# Tim’s Blackboard #2.5 The Arrival Time Inconsistency

Blog Post created by Tim Wang Lee on Jun 14, 2017

Welcome to Tim’s Blackboard! This is the place to find discussions on interesting topics related to signal integrity and power integrity.

This week on Tim’s Blackboard, I will resolve the arrival time inconsistency shown in the previous post.

# Introduction

Last week, we sent an impulse through a section of 50-Ohm, 6-inch microstrip transmission line and expected the impulse to arrive at 1 nsec. However, the impulse arrived 0.88 nsec at the output, see Fig. 1. Fig. 1: ADS simulation result from last week's post. We expected the impulse to reach the output at 1 nsec, but the impulse arrived at 0.88 nsec.

# Assumption, Assumption, Assumption

The answer to our question is in the assumption we made when we were calculating the time delay. The rule of thumb for the speed of propagation, 6 inch/nsec, assumes the Dk (dielectric constant) to be 4.

The speed of light in vacuum is 3*108 m/sec, or 30 cm/nsec, and alternatively, about 12 inch/nsec. To calculate the speed of propagation in a different medium, we divide the speed of light in vacuum by the square root of Dk: Given an FR4 substrate with Dk = 4, the speed of propagation is:

# Microstrip and Effective Dk

The Dk of FR4 is indeed 4, but that's not the whole story. When a signal propagates in a microstrip environment, it sees both FR4 and air. The result of the signal interacting with both medium is a lower effective DK.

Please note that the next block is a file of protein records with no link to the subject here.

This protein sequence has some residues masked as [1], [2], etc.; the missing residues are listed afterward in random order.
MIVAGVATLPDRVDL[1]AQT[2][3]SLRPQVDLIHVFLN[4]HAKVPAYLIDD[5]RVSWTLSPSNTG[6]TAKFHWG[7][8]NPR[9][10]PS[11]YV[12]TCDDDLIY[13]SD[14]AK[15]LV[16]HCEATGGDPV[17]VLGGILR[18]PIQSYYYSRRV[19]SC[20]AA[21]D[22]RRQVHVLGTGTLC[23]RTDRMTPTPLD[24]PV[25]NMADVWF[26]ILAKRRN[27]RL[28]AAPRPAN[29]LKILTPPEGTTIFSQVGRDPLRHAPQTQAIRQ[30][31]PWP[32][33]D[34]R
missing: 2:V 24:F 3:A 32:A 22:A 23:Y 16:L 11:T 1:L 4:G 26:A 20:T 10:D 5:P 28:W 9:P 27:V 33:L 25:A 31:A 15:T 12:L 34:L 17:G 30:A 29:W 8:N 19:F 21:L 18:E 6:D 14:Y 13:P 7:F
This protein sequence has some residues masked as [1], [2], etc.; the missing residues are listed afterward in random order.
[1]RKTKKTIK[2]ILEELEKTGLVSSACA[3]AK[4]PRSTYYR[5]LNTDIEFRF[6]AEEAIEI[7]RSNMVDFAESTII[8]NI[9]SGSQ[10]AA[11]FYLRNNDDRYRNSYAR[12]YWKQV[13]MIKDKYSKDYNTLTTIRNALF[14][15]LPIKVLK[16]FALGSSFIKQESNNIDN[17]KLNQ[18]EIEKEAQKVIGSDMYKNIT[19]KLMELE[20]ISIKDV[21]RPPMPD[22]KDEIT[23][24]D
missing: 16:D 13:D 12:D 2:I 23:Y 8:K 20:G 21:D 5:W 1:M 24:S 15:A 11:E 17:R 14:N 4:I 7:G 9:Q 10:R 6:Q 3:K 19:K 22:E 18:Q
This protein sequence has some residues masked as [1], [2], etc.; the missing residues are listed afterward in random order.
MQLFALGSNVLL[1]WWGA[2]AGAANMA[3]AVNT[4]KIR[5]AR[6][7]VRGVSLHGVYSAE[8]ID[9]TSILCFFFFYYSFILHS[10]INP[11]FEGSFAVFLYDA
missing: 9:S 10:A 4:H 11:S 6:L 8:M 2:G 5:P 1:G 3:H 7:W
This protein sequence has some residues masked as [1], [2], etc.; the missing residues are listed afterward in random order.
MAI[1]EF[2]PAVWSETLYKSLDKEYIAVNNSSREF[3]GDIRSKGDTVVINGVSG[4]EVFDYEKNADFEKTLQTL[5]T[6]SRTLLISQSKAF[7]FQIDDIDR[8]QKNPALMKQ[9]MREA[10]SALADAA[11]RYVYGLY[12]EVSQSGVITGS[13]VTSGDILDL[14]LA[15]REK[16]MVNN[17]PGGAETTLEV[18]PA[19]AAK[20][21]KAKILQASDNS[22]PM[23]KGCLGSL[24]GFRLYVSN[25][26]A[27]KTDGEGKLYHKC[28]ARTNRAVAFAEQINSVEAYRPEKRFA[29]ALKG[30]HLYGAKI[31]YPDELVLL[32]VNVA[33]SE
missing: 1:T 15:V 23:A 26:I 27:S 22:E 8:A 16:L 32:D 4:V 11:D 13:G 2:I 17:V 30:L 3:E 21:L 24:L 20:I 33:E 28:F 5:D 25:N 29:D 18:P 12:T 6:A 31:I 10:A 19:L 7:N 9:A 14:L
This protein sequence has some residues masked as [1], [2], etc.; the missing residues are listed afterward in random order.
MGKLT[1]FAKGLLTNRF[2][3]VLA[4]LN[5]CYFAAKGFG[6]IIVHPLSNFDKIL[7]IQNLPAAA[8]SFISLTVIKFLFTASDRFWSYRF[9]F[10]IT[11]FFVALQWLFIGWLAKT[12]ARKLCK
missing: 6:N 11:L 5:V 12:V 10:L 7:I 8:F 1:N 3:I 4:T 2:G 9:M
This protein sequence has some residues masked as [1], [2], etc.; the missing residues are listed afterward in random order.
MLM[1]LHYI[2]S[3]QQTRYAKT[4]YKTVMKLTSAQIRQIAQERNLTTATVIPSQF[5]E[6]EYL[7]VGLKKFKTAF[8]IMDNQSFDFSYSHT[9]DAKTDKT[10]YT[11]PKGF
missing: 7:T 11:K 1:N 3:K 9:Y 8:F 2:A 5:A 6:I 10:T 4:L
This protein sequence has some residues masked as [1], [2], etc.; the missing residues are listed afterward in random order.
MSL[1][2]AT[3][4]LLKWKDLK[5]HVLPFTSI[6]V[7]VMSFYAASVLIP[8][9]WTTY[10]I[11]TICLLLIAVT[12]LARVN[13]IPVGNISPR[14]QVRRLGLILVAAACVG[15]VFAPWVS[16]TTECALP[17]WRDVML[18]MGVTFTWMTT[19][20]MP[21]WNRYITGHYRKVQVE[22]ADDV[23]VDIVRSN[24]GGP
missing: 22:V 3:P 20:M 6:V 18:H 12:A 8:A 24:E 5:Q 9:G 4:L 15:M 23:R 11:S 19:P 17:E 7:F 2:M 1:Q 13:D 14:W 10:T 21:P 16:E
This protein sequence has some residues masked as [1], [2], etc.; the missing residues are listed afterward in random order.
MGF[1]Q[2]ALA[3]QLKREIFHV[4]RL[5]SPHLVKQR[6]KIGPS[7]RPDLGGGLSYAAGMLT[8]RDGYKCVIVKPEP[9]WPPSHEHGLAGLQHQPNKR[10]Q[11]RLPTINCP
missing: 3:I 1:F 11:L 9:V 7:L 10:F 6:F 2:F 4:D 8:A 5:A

A lower effective Dk would increase the propagation speed and lower the delay: consistent with last week’s result.

Having a guess of what was happening, we proceed to verify whether our guess is correct.

# Consistency Test

Since the possible root cause of the early arrive time is the lower Dk due to air, we need to ensure the signal only sees the Dk of FR4. To do so, we place the same transmission line in a stripline environment, where the trace is only surrounded by FR4 material. Fig. 2: The same 6-inch transmission line with 20 mil trace width. Note the height of the substrate is changed so the impedance of the line is still 50 Ohms.

To make sure we are doing an apples-to-apples comparison, the substrate height is increased so the impedance of the transmission is still 50 Ohms, see Fig. 2.

We then perform the identical simulation with the new substrate. Shown in Fig.3, the result of the impulse indeed arrives at 1 nsec, and our guess is now a valid root cause for the shorter delay. Fig. 3: Signal arrives at the predicted 1 nsec after switching the same 6-inch line into a stripline environment while maintaining impedance of 50 Ohms.

# Inconsistency Resolved

Much like the melting trace paradox, our initial assumption was once again inaccurate. However, since we used a rule of thumb to quickly get the numbers for the propagation speed of light in FR4, some degree of inaccuracy could be expected.

As Dr. Eric Bogatin put it, “An okay answer now is better than a good answer later.” As long as we know the underlining assumption in the approximation, it is perfectly fine to use a rule of thumb to quickly estimate the result one is expecting.

That's this week's Tim's Blackboard. See you next week!

Use ADS simulations to perform consistency tests: